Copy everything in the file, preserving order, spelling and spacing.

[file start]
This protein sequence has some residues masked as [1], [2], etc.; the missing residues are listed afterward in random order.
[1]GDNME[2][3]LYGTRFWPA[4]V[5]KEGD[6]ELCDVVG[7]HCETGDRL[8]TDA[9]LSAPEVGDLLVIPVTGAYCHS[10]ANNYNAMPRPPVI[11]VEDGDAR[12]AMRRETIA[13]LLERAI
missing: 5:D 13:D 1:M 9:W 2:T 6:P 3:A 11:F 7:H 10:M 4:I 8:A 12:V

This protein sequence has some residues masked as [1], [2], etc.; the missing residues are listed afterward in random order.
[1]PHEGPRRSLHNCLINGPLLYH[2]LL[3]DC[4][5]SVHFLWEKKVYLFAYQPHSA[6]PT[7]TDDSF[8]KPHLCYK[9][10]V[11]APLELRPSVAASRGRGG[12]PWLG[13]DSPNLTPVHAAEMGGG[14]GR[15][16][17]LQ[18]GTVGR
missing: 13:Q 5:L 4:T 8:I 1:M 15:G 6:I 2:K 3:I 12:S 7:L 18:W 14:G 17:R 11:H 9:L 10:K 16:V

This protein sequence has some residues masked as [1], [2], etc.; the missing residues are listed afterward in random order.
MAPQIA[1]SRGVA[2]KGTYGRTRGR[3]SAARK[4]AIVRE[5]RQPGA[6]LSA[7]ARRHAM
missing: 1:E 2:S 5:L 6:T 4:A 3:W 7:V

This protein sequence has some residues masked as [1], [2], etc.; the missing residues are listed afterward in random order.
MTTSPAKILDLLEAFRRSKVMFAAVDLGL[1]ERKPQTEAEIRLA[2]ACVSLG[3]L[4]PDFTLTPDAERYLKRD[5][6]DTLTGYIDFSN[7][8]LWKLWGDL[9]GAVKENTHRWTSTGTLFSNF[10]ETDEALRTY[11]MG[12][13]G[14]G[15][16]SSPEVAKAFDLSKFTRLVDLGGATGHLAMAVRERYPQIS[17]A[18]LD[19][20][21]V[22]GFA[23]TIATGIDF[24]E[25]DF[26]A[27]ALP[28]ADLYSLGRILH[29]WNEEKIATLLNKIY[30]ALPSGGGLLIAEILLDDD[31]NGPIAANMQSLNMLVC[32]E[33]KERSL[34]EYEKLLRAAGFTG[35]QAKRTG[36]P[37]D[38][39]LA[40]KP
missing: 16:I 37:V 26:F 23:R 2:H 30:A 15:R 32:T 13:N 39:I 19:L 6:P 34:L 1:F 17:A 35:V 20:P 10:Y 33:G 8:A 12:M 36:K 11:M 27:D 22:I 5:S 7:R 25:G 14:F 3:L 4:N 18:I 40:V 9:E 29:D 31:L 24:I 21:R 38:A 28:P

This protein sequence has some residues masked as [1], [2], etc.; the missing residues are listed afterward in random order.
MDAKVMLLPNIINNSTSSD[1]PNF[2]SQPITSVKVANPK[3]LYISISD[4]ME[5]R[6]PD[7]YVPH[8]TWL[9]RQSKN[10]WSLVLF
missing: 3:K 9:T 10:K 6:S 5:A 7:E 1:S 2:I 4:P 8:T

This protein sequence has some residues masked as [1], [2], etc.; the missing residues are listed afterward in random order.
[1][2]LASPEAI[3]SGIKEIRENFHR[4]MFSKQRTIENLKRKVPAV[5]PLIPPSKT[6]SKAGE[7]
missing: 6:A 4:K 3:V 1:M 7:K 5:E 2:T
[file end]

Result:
This protein sequence has some residues masked as [1], [2], etc.; the missing residues are listed afterward in random order.
[1]GDNME[2][3]LYGTRFWPA[4]V[5]KEGD[6]ELCDVVG[7]HCETGDRL[8]TDA[9]LSAPEVGDLLVIPVTGAYCHS[10]ANNYNAMPRPPVI[11]VEDGDAR[12]AMRRETIA[13]LLERAI
missing: 5:D 13:D 1:M 9:W 2:T 6:P 3:A 11:F 7:H 10:M 4:I 8:A 12:V

This protein sequence has some residues masked as [1], [2], etc.; the missing residues are listed afterward in random order.
[1]PHEGPRRSLHNCLINGPLLYH[2]LL[3]DC[4][5]SVHFLWEKKVYLFAYQPHSA[6]PT[7]TDDSF[8]KPHLCYK[9][10]V[11]APLELRPSVAASRGRGG[12]PWLG[13]DSPNLTPVHAAEMGGG[14]GR[15][16][17]LQ[18]GTVGR
missing: 13:Q 5:L 4:T 8:I 1:M 15:G 6:I 2:K 3:I 12:S 7:L 18:W 14:G 17:R 11:H 9:L 10:K 16:V

This protein sequence has some residues masked as [1], [2], etc.; the missing residues are listed afterward in random order.
MAPQIA[1]SRGVA[2]KGTYGRTRGR[3]SAARK[4]AIVRE[5]RQPGA[6]LSA[7]ARRHAM
missing: 1:E 2:S 5:L 6:T 4:A 3:W 7:V

This protein sequence has some residues masked as [1], [2], etc.; the missing residues are listed afterward in random order.
MTTSPAKILDLLEAFRRSKVMFAAVDLGL[1]ERKPQTEAEIRLA[2]ACVSLG[3]L[4]PDFTLTPDAERYLKRD[5][6]DTLTGYIDFSN[7][8]LWKLWGDL[9]GAVKENTHRWTSTGTLFSNF[10]ETDEALRTY[11]MG[12][13]G[14]G[15][16]SSPEVAKAFDLSKFTRLVDLGGATGHLAMAVRERYPQIS[17]A[18]LD[19][20][21]V[22]GFA[23]TIATGIDF[24]E[25]DF[26]A[27]ALP[28]ADLYSLGRILH[29]WNEEKIATLLNKIY[30]ALPSGGGLLIAEILLDDD[31]NGPIAANMQSLNMLVC[32]E[33]KERSL[34]EYEKLLRAAGFTG[35]QAKRTG[36]P[37]D[38][39]LA[40]KP
missing: 16:I 37:V 26:F 23:R 2:H 30:A 15:R 32:T 13:N 39:I 19:L 6:P 34:L 1:F 17:A 35:V 20:P 10:Y 33:G 8:A 12:M 36:K 11:M 27:D 22:I 5:S 7:R 25:G 14:F 3:L 4:N 18:I 40:V 9:E 29:D 31:L 24:I 21:R 38:A 28:P

This protein sequence has some residues masked as [1], [2], etc.; the missing residues are listed afterward in random order.
MDAKVMLLPNIINNSTSSD[1]PNF[2]SQPITSVKVANPK[3]LYISISD[4]ME[5]R[6]PD[7]YVPH[8]TWL[9]RQSKN[10]WSLVLF
missing: 3:K 9:T 10:K 6:S 5:A 7:E 1:S 2:I 4:P 8:T

This protein sequence has some residues masked as [1], [2], etc.; the missing residues are listed afterward in random order.
[1][2]LASPEAI[3]SGIKEIRENFHR[4]MFSKQRTIENLKRKVPAV[5]PLIPPSKT[6]SKAGE[7]
missing: 6:A 4:K 3:V 1:M 7:K 5:E 2:T